The advowson, that is to say the right of presenting or nominating the vicar, was not included in any of these grants. It remained in the hands of the Crown and remains so to this day, though the actual appointments arc made by the Lord Chancellor. The last appointment made by the priory was in 1535. The next two, in 1547 and 1554, are stated to have been made by the assigns of the prior and convent of Launde. The remainder, with one exception, were made by the Crown; the exception is Roger Litherland, who became vicar after the death of Roger Jacson in 1651, when all ecclesiastical affairs were under the control of parliament.

On 6th May, 1601, Thomas Markham of Kirkbye Bellers, co. Leicester, esq., and his servant Anthony Nevell, of London, mortgaged to Henry Clerke of Rayslippe (Ruislip) co Middlesex, esq, for £1200 repayable on 10th January next all the above-named premises lately belonging to the priory of Launde subject to the leases already mentioned.

By indenture made 11th January 1602 between Sir Gryffyn Markeham of Kerkbye Bellers knt and Anthony Nevell servant to Thomas Markham on the one part and Henry Clerke on the other —Henry Clerke to obtain his money was willing to join the Markhams in any outright sale the best offer they could obtain was £1700 but the intending purchaser finding on inspection that the premises were subject to ward hip withdrew and would not give £1500 Clerke agreed to an extension of time till 31st May next, with repayment of £1367.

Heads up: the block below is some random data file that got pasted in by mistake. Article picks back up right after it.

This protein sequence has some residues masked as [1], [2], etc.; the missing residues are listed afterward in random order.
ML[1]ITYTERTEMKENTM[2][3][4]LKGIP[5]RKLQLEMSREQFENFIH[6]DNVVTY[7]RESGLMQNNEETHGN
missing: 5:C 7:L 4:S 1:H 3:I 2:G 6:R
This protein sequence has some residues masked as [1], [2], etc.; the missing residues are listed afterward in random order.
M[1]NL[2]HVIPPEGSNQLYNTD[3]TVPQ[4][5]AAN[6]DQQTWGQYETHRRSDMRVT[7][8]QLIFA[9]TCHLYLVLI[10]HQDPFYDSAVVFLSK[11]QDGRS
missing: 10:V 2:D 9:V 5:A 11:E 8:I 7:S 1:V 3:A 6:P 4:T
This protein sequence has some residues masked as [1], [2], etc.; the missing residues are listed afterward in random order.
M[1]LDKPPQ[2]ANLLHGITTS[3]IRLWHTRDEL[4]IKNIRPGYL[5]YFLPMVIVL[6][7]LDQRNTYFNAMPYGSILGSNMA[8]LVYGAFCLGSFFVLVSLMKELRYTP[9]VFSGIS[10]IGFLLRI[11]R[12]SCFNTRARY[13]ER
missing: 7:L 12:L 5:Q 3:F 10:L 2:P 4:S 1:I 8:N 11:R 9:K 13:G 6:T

On 19th June 1605 Markham and Nevell sold outright to Henry Clerke, in return for £550 paid by Edward Golding, of Eye, co Suffolk gent. And finally, on 21st June 1605 we have the sale of the rectory by Henry Clerke to Edward Golding.

From this time the lands belonging to the rectory and also, apparently, the other lands formerly belonging to Launde priory, became absorbed in the manorial estate. The position as regards the rectorial tithes is clearly defined in the tithe award of 1842: on property owned, at that time, by Henry Burgess Martin, esq., and Henry Corles Bingham, esq., about 1909 acres in all, the great tithes are stated to have been merged in the said lands the vicar’s glebe-lands are exempt from all tithe; as to the remainder, about 445 acres, the several owners of the lands are also impropriators of the great tithes arising therefrom the total commuted value of these being £64 6s.

1. Archbishop Walter Gray's 's Register (Surtees Society). Garbs=sheaves. i.e. tithe of corn crops, usually known as “great or rectorial tithe.” “Alterage”=fees and offerings. T.M.B.
2. In his "Churches of the hundred of Bingham," 1907.